Factors Associated With Unplanned Reoperation After Above-Knee Amputation | Orthopedics | JAMA Surgery | JAMA Network
[Skip to Navigation]
Access to paid content on this site is currently suspended due to excessive activity being detected from your IP address 35.175.212.130. Please contact the publisher to request reinstatement.
1.
Aziz  F, Lehman  EB, Reed  AB.  Unplanned return to operating room after lower extremity arterial bypass is an independent predictor for hospital readmission.  J Vasc Surg. 2016;63(3):678-87. doi:10.1016/j.jvs.2015.09.015PubMedGoogle ScholarCrossref
2.
O’Brien  PJ, Cox  MW, Shortell  CK, Scarborough  JE.  Risk factors for early failure of surgical amputations: an analysis of 8,878 isolated lower extremity amputation procedures.  J Am Coll Surg. 2013;216(4):836-842. doi:10.1016/j.jamcollsurg.2012.12.041Google ScholarCrossref
3.
Phair  J, DeCarlo  C, Scher  L,  et al.  Risk factors for unplanned readmission and stump complications after major lower extremity amputation.  J Vasc Surg. 2018;67(3):848-856. doi:10.1016/j.jvs.2017.08.061PubMedGoogle ScholarCrossref
4.
Hasanadka  R, McLafferty  RB, Moore  CJ, Hood  DB, Ramsey  DE, Hodgson  KJ.  Predictors of wound complications following major amputation for critical limb ischemia.  J Vasc Surg. 2011;54(5):1374-1382. doi:10.1016/j.jvs.2011.04.048PubMedGoogle ScholarCrossref
5.
Met  R, Janssen  LI, Wille  J,  et al.  Functional results after through-knee and above-knee amputations: does more length mean better outcome?  Vasc Endovascular Surg. 2008;42(5):456-461. doi:10.1177/1538574408316914PubMedGoogle ScholarCrossref
6.
Taylor  SM, Kalbaugh  CA, Blackhurst  DW,  et al.  Preoperative clinical factors predict postoperative functional outcomes after major lower limb amputation: an analysis of 553 consecutive patients.  J Vasc Surg. 2005;42(2):227-235. doi:10.1016/j.jvs.2005.04.015PubMedGoogle ScholarCrossref
Limit 200 characters
Limit 25 characters
Conflicts of Interest Disclosure

Identify all potential conflicts of interest that might be relevant to your comment.

Conflicts of interest comprise financial interests, activities, and relationships within the past 3 years including but not limited to employment, affiliation, grants or funding, consultancies, honoraria or payment, speaker's bureaus, stock ownership or options, expert testimony, royalties, donation of medical equipment, or patents planned, pending, or issued.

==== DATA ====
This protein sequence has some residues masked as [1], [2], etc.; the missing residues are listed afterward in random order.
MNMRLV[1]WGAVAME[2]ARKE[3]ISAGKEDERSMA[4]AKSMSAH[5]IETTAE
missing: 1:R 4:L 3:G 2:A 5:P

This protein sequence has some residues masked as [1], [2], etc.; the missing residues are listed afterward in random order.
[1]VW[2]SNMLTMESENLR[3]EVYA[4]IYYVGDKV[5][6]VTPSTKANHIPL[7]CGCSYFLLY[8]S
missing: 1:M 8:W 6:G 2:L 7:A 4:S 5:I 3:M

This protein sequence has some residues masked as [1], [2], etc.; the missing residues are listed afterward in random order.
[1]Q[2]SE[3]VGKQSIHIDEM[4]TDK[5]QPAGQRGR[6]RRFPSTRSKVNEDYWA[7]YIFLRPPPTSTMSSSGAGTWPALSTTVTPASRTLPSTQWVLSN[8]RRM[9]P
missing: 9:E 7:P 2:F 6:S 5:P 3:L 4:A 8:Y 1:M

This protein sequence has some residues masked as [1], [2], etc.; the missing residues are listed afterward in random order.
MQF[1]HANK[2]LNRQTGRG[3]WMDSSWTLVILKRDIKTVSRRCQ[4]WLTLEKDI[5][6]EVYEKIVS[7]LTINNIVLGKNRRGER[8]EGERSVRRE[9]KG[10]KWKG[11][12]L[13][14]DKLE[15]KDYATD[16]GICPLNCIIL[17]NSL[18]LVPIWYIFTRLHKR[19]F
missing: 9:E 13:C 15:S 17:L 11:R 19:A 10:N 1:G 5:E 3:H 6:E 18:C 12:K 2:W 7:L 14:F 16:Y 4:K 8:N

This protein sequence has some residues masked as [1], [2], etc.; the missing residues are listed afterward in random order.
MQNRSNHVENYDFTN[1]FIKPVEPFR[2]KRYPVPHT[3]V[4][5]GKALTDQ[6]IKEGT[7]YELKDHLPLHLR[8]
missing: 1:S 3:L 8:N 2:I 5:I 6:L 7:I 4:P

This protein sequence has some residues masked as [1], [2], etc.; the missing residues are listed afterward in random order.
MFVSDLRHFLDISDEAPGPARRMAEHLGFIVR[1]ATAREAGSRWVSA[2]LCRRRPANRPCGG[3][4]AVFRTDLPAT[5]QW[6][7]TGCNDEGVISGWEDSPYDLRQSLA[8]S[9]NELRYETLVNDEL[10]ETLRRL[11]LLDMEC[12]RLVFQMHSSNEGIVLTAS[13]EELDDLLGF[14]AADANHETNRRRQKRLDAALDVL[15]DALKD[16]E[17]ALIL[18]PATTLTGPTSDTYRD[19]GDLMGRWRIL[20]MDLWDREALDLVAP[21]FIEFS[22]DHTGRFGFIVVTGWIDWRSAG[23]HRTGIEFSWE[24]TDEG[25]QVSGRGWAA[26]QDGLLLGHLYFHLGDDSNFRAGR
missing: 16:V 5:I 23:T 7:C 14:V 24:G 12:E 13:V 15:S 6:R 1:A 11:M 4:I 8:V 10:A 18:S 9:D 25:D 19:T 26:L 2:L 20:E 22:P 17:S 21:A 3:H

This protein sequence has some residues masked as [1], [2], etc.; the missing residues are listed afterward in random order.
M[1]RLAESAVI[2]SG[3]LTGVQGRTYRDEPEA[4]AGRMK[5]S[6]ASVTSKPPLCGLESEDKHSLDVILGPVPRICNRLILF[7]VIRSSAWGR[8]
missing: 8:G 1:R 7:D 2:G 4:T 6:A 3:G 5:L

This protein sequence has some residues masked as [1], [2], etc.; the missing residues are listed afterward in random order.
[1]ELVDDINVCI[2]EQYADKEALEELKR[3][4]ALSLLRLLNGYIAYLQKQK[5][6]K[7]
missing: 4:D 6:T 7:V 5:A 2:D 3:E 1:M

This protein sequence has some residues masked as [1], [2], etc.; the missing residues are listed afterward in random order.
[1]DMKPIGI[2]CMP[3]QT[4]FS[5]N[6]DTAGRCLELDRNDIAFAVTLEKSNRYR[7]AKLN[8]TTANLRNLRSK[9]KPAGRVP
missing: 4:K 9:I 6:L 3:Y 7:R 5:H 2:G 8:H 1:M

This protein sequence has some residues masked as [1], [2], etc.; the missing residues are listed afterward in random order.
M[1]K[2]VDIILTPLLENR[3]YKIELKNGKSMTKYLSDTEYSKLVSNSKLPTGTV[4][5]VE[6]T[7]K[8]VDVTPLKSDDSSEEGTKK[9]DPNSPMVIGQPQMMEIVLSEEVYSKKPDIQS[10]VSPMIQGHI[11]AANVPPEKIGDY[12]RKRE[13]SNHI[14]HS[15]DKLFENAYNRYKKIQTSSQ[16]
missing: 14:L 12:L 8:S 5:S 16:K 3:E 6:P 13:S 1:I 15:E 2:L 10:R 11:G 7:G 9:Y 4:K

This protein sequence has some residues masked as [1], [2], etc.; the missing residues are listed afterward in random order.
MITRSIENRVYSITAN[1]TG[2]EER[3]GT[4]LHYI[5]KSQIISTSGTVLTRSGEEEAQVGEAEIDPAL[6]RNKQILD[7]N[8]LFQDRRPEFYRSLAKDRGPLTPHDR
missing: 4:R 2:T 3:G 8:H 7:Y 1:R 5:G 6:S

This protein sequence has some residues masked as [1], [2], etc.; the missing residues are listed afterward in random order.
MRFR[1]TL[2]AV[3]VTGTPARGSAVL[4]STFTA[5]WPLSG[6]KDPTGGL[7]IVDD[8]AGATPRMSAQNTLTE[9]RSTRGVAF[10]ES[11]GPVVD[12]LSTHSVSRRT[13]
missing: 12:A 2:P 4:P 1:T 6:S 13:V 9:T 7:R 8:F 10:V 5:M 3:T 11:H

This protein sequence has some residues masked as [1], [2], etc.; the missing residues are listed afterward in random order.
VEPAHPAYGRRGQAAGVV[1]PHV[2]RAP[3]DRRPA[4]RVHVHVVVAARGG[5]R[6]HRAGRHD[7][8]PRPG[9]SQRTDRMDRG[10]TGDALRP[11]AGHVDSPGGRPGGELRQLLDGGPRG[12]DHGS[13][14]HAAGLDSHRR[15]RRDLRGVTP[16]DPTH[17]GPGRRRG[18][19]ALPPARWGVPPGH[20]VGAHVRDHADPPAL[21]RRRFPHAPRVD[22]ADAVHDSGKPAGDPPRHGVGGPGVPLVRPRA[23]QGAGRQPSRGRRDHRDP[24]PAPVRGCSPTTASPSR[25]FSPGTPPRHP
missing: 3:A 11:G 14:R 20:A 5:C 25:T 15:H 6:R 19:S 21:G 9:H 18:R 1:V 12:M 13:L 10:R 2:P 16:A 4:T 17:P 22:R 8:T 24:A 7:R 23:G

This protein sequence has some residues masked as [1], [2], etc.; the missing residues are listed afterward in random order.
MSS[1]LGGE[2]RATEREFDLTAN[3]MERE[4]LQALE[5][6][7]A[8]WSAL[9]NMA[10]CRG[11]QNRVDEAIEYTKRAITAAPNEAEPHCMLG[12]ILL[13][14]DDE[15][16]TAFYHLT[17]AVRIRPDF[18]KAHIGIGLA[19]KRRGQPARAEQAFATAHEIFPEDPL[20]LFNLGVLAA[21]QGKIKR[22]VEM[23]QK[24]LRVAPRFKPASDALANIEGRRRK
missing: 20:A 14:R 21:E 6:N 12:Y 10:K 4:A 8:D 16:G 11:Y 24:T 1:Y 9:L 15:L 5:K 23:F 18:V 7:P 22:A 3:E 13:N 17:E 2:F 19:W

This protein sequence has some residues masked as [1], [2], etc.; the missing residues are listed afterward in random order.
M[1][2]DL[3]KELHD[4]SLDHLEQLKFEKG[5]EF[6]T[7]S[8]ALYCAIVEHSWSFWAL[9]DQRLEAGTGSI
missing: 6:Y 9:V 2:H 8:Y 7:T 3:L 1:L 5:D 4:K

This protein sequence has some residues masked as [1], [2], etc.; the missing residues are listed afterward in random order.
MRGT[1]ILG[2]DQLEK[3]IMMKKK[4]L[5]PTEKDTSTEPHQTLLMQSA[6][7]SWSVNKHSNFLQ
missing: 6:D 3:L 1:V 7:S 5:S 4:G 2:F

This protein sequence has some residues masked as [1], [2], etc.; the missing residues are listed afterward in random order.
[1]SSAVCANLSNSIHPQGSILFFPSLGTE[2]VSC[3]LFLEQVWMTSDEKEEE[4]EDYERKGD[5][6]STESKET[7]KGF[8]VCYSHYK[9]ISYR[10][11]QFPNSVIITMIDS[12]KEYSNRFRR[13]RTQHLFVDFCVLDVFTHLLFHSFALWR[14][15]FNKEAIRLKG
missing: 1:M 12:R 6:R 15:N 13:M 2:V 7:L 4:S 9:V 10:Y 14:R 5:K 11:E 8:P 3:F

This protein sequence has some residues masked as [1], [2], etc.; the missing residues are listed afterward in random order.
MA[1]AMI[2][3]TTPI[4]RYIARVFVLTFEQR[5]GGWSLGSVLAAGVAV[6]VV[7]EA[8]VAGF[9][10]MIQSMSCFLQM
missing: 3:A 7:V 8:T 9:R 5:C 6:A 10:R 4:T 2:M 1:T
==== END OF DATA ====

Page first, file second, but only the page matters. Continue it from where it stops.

Err on the side of full disclosure.

If you have no conflicts of interest, check "No potential conflicts of interest" in the box below. The information will be posted with your response.

Not all submitted comments are published. Please see our commenting policy for details.

Limit 140 characters
Limit 3600 characters or approximately 600 words
    1 Comment for this article
    EXPAND ALL
    Risk Stratification
    Steven Zeitzew, M.D. | West L.A. VA Healthcare Center
    Although largely left unstated the article argues for further studying the results after risk stratification and medical optimization. It would be instructive to know more about the risk factors present prior to amputation surgery and more about the data used for surgical decision making. It is interesting to note the higher complication rate in those who continue to smoke. It might be useful to know how well diabetes was controlled and the TcPO2 results before surgery in both groups, if that data had been collected. Perhaps many amputations should be delayed and scheduled electively after additional medical optimization, such as smoking cessation, and improved diabetes control. Amputation level is better predicted by TcPO2 than by clinical examination. What were the results for the subgroup where those results were known, if there was one? The lost to follow up rate is surprising in a VA study since VA patients tend to stay in the system. It would be interesting to look at the VA subgroup to see if the results were different.
    CONFLICT OF INTEREST: None Reported
    READ MORE
    Views 618
    Citations 0
    Research Letter
    February 6, 2019

    Factors Associated With Unplanned Reoperation After Above-Knee Amputation

    Author Affiliations
    • 1Department of Vascular Surgery, University of South Florida, Tampa
    • 2Department of Vascular Surgery, Medical University of South Carolina, Charleston
    • 3Department of Vascular Surgery, James A. Haley Veterans’ Affairs Hospital, Tampa, Florida
    JAMA Surg. 2019;154(5):461-462. doi:10.1001/jamasurg.2018.5074

    Above-knee amputation (AKA) is typically a last-resort procedure in patients who are not candidates for limb salvage. Unplanned reoperation has been identified as a risk factor for increased morbidity and hospital readmission after vascular surgery.1 The objective of this study was to evaluate risk factors for unplanned reoperation after AKA.

    A retrospective review was performed that included all patients who underwent 1 or more AKA by the vascular surgery service at 2 hospitals from January 1, 2013, to December 31, 2015. The level of amputation was determined by clinical examination, because adjunctive measures of tissue perfusion (ie, transcutaneous oximetry) were not used by these centers during this period. Data collected included standard demographics and comorbidities, perioperative data, and postoperative outcomes.

    ×